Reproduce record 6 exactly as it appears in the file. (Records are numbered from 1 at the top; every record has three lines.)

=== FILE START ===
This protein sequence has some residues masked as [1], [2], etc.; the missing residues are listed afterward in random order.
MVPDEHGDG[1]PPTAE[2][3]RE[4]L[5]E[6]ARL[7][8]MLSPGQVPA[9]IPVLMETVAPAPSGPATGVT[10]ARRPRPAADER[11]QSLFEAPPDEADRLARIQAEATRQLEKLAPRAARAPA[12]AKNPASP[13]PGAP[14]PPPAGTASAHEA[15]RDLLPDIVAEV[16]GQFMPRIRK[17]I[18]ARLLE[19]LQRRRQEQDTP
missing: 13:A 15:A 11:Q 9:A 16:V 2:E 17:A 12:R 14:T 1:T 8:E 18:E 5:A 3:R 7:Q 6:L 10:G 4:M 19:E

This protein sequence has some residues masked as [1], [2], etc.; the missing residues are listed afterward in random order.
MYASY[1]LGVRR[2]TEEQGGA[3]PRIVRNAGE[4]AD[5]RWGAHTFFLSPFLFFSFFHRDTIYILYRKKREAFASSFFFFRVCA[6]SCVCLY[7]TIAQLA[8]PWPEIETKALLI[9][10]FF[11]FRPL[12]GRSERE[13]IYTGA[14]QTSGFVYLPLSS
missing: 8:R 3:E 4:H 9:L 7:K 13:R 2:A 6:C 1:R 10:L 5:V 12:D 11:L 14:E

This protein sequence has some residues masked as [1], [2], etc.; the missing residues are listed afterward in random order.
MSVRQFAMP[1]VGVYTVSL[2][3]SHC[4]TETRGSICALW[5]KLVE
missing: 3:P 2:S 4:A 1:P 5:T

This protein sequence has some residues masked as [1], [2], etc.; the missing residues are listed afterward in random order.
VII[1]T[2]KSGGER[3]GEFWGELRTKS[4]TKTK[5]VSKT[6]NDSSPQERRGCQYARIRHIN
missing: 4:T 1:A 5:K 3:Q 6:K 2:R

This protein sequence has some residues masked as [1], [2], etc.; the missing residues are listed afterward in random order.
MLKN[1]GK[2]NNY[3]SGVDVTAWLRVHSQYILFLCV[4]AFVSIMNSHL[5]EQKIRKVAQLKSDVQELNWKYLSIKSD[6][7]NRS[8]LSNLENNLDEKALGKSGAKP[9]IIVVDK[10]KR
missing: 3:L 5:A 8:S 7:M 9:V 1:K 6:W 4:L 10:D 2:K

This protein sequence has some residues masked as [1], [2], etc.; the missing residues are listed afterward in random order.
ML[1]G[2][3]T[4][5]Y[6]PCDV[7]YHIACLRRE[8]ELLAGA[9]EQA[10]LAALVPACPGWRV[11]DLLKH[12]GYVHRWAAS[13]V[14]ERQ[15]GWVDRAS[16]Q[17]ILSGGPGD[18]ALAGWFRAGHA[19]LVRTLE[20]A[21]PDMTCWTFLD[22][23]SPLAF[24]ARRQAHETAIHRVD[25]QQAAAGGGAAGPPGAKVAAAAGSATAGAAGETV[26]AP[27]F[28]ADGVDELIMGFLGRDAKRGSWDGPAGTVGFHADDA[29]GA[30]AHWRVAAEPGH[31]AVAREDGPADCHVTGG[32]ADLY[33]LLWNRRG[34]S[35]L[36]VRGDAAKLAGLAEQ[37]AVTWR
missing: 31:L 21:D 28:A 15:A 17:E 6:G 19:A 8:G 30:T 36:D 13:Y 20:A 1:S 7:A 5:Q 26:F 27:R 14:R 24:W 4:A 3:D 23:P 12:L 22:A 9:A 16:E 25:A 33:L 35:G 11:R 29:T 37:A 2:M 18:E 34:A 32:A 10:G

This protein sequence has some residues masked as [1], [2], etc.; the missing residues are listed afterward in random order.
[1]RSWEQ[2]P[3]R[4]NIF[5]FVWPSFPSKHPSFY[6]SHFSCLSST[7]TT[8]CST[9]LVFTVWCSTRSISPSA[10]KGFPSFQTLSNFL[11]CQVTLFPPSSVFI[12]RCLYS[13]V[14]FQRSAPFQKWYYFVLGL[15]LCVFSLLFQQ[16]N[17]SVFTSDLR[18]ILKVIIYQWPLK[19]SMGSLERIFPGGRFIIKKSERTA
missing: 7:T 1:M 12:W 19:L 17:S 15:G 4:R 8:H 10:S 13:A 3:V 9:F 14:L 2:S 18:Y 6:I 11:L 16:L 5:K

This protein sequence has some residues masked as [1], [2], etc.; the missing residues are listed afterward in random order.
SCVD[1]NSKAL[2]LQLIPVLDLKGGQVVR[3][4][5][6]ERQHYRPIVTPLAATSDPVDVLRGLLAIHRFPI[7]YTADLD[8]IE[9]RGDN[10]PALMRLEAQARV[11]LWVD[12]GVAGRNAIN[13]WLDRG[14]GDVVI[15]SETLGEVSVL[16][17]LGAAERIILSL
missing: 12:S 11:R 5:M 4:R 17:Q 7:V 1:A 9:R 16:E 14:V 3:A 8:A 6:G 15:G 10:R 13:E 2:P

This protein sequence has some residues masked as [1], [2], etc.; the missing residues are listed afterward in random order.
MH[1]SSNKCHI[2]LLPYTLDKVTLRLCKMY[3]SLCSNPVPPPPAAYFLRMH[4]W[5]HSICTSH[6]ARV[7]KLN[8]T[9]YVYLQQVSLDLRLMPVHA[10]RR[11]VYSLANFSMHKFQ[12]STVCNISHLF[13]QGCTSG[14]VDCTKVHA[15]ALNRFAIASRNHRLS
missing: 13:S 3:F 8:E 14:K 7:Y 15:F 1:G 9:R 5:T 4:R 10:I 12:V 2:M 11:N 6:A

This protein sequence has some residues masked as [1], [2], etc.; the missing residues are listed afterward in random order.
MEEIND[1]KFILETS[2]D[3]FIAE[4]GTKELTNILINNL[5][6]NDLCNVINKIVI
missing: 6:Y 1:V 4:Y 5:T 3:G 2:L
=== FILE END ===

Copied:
This protein sequence has some residues masked as [1], [2], etc.; the missing residues are listed afterward in random order.
ML[1]G[2][3]T[4][5]Y[6]PCDV[7]YHIACLRRE[8]ELLAGA[9]EQA[10]LAALVPACPGWRV[11]DLLKH[12]GYVHRWAAS[13]V[14]ERQ[15]GWVDRAS[16]Q[17]ILSGGPGD[18]ALAGWFRAGHA[19]LVRTLE[20]A[21]PDMTCWTFLD[22][23]SPLAF[24]ARRQAHETAIHRVD[25]QQAAAGGGAAGPPGAKVAAAAGSATAGAAGETV[26]AP[27]F[28]ADGVDELIMGFLGRDAKRGSWDGPAGTVGFHADDA[29]GA[30]AHWRVAAEPGH[31]AVAREDGPADCHVTGG[32]ADLY[33]LLWNRRG[34]S[35]L[36]VRGDAAKLAGLAEQ[37]AVTWR
missing: 31:L 21:D 28:A 15:A 17:E 6:G 19:A 8:G 30:T 36:D 13:Y 20:A 1:S 7:A 5:Q 26:F 27:R 14:R 24:W 4:A 3:D 23:P 12:L 22:A 9:A 16:E 25:A 33:L 35:G 11:R 29:T 37:A 2:M 18:E 34:A 32:A 10:G